When you receive a medical bill or other paperwork from your insurance company, you might be overwhelmed and confused by the terminology that you see. The following explains some of the most commonly used medical billing terms so you can have a better understanding of what you’ve been charged and whether you’ve received an excessive medical bill.
Explanation of Benefits (EOB)
It’s important to understand that an EOB is not a bill from your provider — this is a document provided to you by the insurance company that explains how a claim that was submitted to them by a medical provider was processed in relation to the benefits of your specific policy. It contains a list of all services submitted by the provider for payment by codes that identify those procedures. It describes the costs that were covered by your insurance plan as well as those costs that are your responsibility to pay.
CPT (Current Procedural Terminology) Codes
CPT codes identify the medical services or procedures performed.
ICD-10 Codes (International Classification of Diseases Code)
ICD-10 codes indicate why a billed procedure was performed. Combined, the ICD-10 and CPT codes indicate to the insurance company the actual medical services provided, which enable the insurance company to determine the fees allowed and to be paid for those procedures.
Billed and Allowed Amounts
When a provider submits a claim, he/she bills it with the fee for that service. That fee is the billed amount for the service. If that provider is in network with your insurance plan, the billed amount is often higher than what the insurance company is contracted to pay the provider. The fee that the insurance company is contracted to pay is called the allowed amount.
If you have been treated by an in-network provider, you only need to be concerned with the allowed amounts — these would be the most you would be responsible to pay for a given service. If you’re a self-pay patient, you will need to be concerned with the entire billed amount since there are no contracts between insurers and out-of-network providers and therefore, there are no discounts that reduce your financial responsibility.
The deductible is the finite dollar amount that you’re responsible to pay before insurance pays for any medical service in any given policy year.
A copay is a fixed fee that you are responsible for paying for a medical service. Copays are usually applied to medical encounters but can also be applied to tests, urgent care visits, and emergency room visits, among other services.
Coinsurance comes into play once you have satisfied your deductible. It refers to the percentage of the allowed amount you’re responsible for paying for any service provided.
Cost-sharing is a general term used to describe any fee you’re responsible for paying per your insurance policy. It consists of coinsurance, deductibles, and copays.
The out-of-pocket maximum is the maximum amount you must pay for covered medical services in any policy year. Once you meet your out-of-pocket maximum, your insurance policy pays 100% of all allowed amounts for any covered service you receive for the remainder of your policy year. It’s essential to keep track of your payments to ensure the insurance company picks up the full cost after you’ve reached the maximum.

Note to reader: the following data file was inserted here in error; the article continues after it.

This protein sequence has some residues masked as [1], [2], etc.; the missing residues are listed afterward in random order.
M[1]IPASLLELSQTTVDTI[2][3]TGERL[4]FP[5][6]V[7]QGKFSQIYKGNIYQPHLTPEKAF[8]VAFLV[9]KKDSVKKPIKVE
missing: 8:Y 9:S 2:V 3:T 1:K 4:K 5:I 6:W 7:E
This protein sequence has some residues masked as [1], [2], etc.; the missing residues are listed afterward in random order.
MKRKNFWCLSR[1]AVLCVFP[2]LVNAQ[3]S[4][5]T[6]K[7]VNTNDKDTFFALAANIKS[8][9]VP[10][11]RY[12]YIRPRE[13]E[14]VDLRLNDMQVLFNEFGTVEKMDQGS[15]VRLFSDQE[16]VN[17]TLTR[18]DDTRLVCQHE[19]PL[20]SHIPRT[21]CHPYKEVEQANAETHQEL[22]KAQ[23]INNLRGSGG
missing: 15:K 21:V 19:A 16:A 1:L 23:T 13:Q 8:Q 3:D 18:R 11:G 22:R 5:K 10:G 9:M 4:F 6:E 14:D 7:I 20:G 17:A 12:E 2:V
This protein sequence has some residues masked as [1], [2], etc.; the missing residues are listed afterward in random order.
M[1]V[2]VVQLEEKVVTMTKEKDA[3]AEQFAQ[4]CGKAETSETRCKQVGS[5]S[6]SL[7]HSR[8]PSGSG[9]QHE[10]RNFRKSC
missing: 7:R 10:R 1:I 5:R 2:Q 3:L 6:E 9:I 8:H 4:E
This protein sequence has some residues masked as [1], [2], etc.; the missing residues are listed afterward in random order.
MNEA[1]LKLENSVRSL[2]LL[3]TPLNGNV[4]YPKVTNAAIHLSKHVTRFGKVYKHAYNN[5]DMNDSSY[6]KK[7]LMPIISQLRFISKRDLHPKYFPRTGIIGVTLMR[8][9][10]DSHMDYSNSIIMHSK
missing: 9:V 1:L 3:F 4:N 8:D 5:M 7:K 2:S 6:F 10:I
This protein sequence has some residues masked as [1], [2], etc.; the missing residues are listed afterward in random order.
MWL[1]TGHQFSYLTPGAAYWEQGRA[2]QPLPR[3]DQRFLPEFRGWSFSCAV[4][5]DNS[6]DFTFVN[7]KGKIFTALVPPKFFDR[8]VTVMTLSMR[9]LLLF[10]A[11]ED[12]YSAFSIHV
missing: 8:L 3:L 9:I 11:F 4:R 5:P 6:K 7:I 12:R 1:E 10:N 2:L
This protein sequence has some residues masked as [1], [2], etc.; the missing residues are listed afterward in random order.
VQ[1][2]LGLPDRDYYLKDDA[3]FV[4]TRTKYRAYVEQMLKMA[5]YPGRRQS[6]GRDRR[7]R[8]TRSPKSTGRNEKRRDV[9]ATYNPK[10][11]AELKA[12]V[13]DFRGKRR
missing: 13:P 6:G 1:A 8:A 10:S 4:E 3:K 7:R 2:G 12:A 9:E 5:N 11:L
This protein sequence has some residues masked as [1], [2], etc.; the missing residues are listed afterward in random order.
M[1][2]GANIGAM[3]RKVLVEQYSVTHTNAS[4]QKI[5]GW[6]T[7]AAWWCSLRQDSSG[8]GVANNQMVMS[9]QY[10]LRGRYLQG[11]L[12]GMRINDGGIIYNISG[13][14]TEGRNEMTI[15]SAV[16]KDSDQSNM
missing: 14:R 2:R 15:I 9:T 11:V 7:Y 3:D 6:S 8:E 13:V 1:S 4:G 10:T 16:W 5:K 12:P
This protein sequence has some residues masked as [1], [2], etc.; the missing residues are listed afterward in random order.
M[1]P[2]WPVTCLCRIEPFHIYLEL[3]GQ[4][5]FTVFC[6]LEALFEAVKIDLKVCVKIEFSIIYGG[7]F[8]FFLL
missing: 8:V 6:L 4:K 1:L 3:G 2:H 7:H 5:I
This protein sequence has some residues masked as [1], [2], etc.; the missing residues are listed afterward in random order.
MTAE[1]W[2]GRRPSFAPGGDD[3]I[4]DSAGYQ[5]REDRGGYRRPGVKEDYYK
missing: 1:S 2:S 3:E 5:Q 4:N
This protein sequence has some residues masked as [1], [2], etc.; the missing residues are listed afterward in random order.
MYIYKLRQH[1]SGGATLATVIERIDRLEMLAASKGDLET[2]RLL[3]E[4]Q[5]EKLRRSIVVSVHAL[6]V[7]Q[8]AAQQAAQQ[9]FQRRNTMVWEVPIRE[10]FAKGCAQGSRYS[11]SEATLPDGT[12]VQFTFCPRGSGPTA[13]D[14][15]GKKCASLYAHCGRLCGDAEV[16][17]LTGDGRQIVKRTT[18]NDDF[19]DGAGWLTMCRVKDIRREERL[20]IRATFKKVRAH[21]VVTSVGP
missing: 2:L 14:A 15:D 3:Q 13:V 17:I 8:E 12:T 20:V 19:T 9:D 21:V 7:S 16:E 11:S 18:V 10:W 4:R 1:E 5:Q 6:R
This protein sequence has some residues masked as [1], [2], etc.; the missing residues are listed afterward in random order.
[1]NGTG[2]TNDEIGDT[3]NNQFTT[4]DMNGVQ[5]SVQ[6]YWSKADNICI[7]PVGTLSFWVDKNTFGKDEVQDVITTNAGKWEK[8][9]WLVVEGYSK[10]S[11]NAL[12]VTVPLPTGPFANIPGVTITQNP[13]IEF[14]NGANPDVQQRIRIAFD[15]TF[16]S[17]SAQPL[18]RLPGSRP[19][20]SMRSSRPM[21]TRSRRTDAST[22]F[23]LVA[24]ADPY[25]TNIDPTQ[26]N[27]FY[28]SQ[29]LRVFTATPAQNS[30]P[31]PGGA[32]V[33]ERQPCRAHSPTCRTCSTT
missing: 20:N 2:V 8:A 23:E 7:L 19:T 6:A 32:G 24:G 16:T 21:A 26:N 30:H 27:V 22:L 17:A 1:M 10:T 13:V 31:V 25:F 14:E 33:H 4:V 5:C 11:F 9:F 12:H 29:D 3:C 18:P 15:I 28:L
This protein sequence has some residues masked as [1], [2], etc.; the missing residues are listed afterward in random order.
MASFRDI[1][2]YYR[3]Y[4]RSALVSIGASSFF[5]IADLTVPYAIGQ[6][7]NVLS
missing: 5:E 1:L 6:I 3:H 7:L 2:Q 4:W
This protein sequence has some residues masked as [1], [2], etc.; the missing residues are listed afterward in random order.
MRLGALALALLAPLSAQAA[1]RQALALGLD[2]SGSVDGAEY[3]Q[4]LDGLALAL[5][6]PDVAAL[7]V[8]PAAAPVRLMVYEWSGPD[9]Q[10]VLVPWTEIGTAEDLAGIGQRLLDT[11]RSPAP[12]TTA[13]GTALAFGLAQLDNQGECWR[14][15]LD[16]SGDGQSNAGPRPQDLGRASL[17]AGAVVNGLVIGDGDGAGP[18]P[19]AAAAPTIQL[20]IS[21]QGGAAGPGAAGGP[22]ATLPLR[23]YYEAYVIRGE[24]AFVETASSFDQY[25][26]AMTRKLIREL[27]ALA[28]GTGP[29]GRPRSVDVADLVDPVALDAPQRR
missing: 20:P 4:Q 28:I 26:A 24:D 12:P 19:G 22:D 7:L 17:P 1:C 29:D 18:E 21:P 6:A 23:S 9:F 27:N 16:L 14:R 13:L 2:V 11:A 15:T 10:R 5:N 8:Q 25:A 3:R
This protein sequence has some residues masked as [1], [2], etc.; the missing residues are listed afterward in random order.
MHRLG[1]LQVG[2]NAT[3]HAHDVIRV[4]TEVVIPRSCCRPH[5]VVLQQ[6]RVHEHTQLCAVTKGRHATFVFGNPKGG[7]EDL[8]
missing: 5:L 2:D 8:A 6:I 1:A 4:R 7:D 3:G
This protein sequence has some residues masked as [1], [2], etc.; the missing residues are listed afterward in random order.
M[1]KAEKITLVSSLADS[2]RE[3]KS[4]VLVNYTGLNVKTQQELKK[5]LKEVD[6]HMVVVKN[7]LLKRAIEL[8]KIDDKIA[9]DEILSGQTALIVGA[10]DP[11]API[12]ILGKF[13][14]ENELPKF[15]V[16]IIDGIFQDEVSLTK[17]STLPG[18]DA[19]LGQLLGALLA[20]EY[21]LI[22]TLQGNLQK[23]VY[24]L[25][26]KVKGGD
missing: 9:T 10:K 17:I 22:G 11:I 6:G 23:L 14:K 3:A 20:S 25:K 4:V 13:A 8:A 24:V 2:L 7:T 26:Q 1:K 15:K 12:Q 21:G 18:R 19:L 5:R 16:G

Ineligible services refer to those that aren’t covered by your policy for some particular reason. A service may not be covered because (1) your plan excludes it, (2) it gets bundled with something else, or (3) it is out-of-network.
Every procedure performed has a particular code. Together, all of the procedure codes billed add up to what the provider gets paid in total. Some billing codes get paid together — i.e., they are bundled — and are treated as though they are one code. In these instances, you might see on an EOB something that is not being paid separately because it is considered to be part of a service that was already paid.
Bundling occurs regularly in cases of surgeries or when doctors don’t use modifiers that qualify the procedure code as a separate and distinct service. You cannot be responsible for any particular line item if the services are bundled.
Experimental or Investigational Service
Sometimes, an insurance company may deny a service due to its classification as experimental or investigational. This means that the medication or services rendered are not yet generally recognized in the medical community as acceptable treatments for the condition, or FDA approved.
An insurance company issues a denial based on medical necessity when it does not agree with your provider’s decision to render the services for your particular medical condition. In these cases, it is generally up to your provider to demonstrate the necessity for such treatment.
Coordination of Benefits (COB)
Coordination of benefits refers to the process insurance companies undertake to determine the order of responsibility for paying medical claims. This applies when you have more than one health insurance policy and it determines which policy is primary, secondary, etc.
How Systemedic Can Help With Your Medical Bill Dispute
If you’ve received an excessive medical bill, an experienced medical bill dispute advocate can help. Systemedic has been providing help with medical bills for over 30 years and knows what it takes to quickly and effectively negotiate even the most complicated medical bills.
Offering a fee-based service for those looking to dispute their medical bills, our medical bill dispute advocates are skilled in navigating the insurance maze and will not take “no” for an answer. Contact us for a consultation.